Alzheimer’s disease is a progressive neurological disorder that is one of the most common types of dementia. Increased forgetfulness, mental confusion, memory loss, difficulty performing daily tasks, and changes in mood or behavior are all symptoms. Alzheimer’s is a multi-stage disease with symptoms that progress over time, culminating in a complete inability to communicate or care for oneself. What stage of dementia does sundowning start?
Though symptoms progress in a predictable pattern, each case is unique, and some patients’ symptoms worsen just before bedtime. This is known as sundowners syndrome.
Sundowners syndrome is poorly understood, but there are specific symptoms to look out for and simple treatments available.
What Exactly Is Sundowning?
Sundowning occurs when a dementia patient’s mood, personality, or behavior changes in the late afternoon and early evening. Doctors don’t know why this happens, but it affects roughly one in every five Alzheimer’s patients. According to some scientists, the neurochemical changes that occur in the brain with Alzheimer’s may affect the patient’s biological clock, causing the part of the brain that signals when you are awake or sleeping to malfunction.
Low light, depression, boredom, pain, or sleep problems can also set it off. Instead of new symptoms, existing symptoms, particularly mental and behavioral symptoms, typically worsen when a patient is a sundowning.
Patients suffering from sundowners syndrome have also been observed shadowing their caregivers, closely following and mimicking their movements. They may repeatedly ask the same questions or temporarily lose their ability to communicate. In severe cases, patients become extremely restless and may attempt to leave the house. You can look for respite care near me for dementia in your area.
Sundowners Syndrome Common Symptoms
Early symptoms of sundowners disease may be subtle, inconsistent, and difficult to detect. Restlessness and agitation, irritability, confusion, disorientation, suspiciousness, and becoming demanding are early signs of sundowners syndrome. These symptoms become more pronounced and regular as the condition progresses.
Sundowning symptoms typically peak in the late afternoon and can last well into the night. The following are some of the most common symptoms of sundowning:
- Agitation to the extreme
- Outbursts of Emotion
- Pacing versus wandering
- Objects Hidden
- Sleeping Problems
When it comes to sundowning, the onset of symptoms (and individual behaviors) varies from patient to patient, and symptoms can frequently interfere with sleep. Sleep deprivation can then cause recurrent episodes of sundowning while also contributing to other dementia symptoms.
Sundowners Syndrome: What Causes It?
According to some studies, up to 20% of Alzheimer’s patients experience worsening confusion, agitation, and anxiety in the afternoon or evening. Again, doctors do not fully comprehend sundowners syndrome or its underlying causes, but some potential triggers have been identified.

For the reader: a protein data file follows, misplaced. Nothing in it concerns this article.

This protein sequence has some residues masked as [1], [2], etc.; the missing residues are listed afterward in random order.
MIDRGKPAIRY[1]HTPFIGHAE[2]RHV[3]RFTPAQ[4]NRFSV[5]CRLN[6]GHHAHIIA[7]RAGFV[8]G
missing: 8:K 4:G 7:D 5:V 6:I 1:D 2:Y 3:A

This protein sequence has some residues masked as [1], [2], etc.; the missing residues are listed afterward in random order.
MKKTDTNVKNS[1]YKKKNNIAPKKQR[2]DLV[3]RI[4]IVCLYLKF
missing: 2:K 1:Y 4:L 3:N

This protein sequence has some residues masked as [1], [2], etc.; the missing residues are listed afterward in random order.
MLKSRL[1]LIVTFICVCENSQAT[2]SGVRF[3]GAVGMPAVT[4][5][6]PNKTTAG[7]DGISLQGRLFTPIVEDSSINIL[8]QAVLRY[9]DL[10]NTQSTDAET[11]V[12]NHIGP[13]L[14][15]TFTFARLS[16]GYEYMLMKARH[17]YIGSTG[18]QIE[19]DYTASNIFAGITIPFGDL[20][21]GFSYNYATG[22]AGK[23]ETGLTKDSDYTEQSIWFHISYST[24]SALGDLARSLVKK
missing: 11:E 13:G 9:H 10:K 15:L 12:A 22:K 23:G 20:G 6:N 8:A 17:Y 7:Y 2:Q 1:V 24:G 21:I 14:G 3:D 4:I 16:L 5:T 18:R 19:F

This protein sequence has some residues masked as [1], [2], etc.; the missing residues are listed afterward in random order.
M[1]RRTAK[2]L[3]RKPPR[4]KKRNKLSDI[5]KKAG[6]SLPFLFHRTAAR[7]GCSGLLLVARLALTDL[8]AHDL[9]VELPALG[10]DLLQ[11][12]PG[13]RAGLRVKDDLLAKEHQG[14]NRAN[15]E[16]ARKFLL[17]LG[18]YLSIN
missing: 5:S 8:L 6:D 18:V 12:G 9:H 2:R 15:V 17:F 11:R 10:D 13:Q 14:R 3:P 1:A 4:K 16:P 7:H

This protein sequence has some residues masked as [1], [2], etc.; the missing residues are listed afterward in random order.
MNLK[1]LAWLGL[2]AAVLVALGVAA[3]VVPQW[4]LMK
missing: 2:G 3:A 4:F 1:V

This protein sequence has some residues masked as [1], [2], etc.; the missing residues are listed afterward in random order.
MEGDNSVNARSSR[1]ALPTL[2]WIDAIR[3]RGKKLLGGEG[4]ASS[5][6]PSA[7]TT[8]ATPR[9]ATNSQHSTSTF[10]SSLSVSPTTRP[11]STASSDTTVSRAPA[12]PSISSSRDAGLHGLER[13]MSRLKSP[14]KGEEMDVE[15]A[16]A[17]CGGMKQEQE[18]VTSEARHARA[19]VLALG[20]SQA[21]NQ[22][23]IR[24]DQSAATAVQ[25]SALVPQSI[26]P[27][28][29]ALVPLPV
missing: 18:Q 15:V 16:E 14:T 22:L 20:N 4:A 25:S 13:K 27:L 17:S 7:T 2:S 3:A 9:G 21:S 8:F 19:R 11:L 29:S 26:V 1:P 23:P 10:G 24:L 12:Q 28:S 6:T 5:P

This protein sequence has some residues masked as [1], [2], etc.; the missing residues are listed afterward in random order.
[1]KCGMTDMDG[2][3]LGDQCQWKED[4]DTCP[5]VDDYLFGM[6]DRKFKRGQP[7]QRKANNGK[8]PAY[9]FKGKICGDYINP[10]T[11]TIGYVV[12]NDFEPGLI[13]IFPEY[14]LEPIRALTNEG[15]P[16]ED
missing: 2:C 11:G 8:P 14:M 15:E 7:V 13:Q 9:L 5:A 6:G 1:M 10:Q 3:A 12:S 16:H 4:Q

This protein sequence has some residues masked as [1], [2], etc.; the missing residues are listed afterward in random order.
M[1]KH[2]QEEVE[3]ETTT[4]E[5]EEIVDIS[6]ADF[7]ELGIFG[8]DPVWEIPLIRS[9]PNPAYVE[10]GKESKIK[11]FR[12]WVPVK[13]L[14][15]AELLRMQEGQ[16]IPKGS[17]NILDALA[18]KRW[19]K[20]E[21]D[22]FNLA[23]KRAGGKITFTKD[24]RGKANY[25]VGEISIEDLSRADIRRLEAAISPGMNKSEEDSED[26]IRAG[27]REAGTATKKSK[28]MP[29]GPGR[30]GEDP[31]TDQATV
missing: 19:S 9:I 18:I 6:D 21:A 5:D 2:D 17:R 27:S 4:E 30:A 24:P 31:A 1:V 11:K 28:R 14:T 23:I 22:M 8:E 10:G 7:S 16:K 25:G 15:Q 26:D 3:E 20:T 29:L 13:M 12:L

According to research, the following may be contributing factors:
- Sensory deprivation or sensory overload (e.g. too little or too much light)
- Unsatisfied physical requirements (e.g. hunger, pain, fatigue)
- Mobility issues or social isolation
- Stress levels have risen.
- Reduced sense of security/fear of danger
- Anxiety, apprehension, or depression
- Unfamiliar surroundings or unexpected change
- Circadian rhythm disruption, sleep deprivation
Is it Delirium or Sundowners Syndrome?
The first step in treating and managing sundowning symptoms is to confirm that it is indeed sundowners syndrome and not delirium. Delirium is a medical condition that causes mental confusion as well as changes in attention span, perception, mood, and level of activity. Though delirium is a separate medical condition, people with dementia are predisposed to it. The best way to tell if your loved one has delirium or sundowners syndrome is to examine the timing. Delirium develops quickly over days or weeks rather than months or years, and the associated confusion may fluctuate throughout the day rather than in a predictable late afternoon or early evening pattern.
Treatment and Management Options for Sundowning
Once sundowners syndrome has been identified, there are steps you can take to both prevent and manage it. You must first and foremost be patient. Dementia patients can be difficult – if not impossible – to reason with, but it is critical to put frustration aside and take whatever steps are necessary to reduce triggers and symptoms.
Here are some simple tips for dealing with sundowning:
- Maintain your cool. Avoid raising your voice or making any sudden movements.
- In order to identify any unmet needs, ask questions, but avoid asking for explanations for things that do not make sense.
- Keep the curtains drawn to prevent any changes in light from triggering an episode.
- In the afternoon and evening, provide a peaceful environment with few distractions.
- Keep your loved ones active and busy during the day to increase the chances that they will be tired enough to sleep at night. Avoid taking long naps, especially in the afternoon.
- Create and stick to a daily routine to help your loved one stay on track and reduce anxiety.
- In the afternoon and evening, engage your loved one in relaxing activities such as watching a movie, listening to music, or playing a card game.
- Consult your doctor about potential medications that could help with your symptoms. There is no known cure for sundowners syndrome, but sundowning medication may include anti-anxiety, hypnotic, and neuroleptic medications.
- As non-pharmacologic options, cognitive, light, music, and aromatherapies may be investigated, but the results will likely vary and may or may not alleviate symptoms.
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